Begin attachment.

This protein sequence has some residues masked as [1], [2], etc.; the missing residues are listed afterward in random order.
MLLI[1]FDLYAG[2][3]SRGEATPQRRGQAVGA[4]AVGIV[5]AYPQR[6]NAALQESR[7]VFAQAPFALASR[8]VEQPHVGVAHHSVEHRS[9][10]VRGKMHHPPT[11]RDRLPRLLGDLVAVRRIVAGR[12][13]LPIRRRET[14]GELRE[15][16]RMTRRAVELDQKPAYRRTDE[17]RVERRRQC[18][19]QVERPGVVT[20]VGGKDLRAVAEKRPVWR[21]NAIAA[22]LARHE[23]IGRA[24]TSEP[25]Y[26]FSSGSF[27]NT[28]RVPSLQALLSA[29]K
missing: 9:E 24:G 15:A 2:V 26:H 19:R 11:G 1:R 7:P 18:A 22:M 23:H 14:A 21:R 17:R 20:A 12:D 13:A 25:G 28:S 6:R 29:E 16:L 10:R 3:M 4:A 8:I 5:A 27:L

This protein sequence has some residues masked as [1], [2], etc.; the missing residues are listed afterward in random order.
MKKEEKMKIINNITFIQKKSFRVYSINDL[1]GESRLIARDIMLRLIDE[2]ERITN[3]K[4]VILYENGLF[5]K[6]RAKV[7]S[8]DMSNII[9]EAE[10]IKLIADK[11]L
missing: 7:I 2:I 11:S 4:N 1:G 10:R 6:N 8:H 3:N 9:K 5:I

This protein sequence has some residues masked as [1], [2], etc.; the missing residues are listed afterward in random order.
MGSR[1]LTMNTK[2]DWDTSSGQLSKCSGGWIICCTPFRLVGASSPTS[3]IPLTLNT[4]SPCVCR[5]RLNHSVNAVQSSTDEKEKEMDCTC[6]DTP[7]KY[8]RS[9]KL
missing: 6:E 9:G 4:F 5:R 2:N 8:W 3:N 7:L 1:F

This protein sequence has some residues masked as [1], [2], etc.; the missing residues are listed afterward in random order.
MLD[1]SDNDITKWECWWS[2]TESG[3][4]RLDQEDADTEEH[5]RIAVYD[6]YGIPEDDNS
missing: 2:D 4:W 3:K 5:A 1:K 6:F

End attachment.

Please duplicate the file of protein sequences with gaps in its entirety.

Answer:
This protein sequence has some residues masked as [1], [2], etc.; the missing residues are listed afterward in random order.
MLLI[1]FDLYAG[2][3]SRGEATPQRRGQAVGA[4]AVGIV[5]AYPQR[6]NAALQESR[7]VFAQAPFALASR[8]VEQPHVGVAHHSVEHRS[9][10]VRGKMHHPPT[11]RDRLPRLLGDLVAVRRIVAGR[12][13]LPIRRRET[14]GELRE[15][16]RMTRRAVELDQKPAYRRTDE[17]RVERRRQC[18][19]QVERPGVVT[20]VGGKDLRAVAEKRPVWR[21]NAIAA[22]LARHE[23]IGRA[24]TSEP[25]Y[26]FSSGSF[27]NT[28]RVPSLQALLSA[29]K
missing: 9:E 24:G 15:A 2:V 26:H 19:R 11:G 1:R 7:P 18:A 22:M 23:H 14:A 21:R 17:R 20:A 12:D 13:A 25:G 28:S 6:R 29:E 16:L 10:R 3:M 4:A 8:I 5:A 27:L

This protein sequence has some residues masked as [1], [2], etc.; the missing residues are listed afterward in random order.
MKKEEKMKIINNITFIQKKSFRVYSINDL[1]GESRLIARDIMLRLIDE[2]ERITN[3]K[4]VILYENGLF[5]K[6]RAKV[7]S[8]DMSNII[9]EAE[10]IKLIADK[11]L
missing: 7:I 2:I 11:S 4:N 1:G 10:R 6:N 8:H 3:N 9:K 5:I

This protein sequence has some residues masked as [1], [2], etc.; the missing residues are listed afterward in random order.
MGSR[1]LTMNTK[2]DWDTSSGQLSKCSGGWIICCTPFRLVGASSPTS[3]IPLTLNT[4]SPCVCR[5]RLNHSVNAVQSSTDEKEKEMDCTC[6]DTP[7]KY[8]RS[9]KL
missing: 6:E 9:G 4:F 5:R 2:N 8:W 3:N 7:L 1:F

This protein sequence has some residues masked as [1], [2], etc.; the missing residues are listed afterward in random order.
MLD[1]SDNDITKWECWWS[2]TESG[3][4]RLDQEDADTEEH[5]RIAVYD[6]YGIPEDDNS
missing: 2:D 4:W 3:K 5:A 1:K 6:F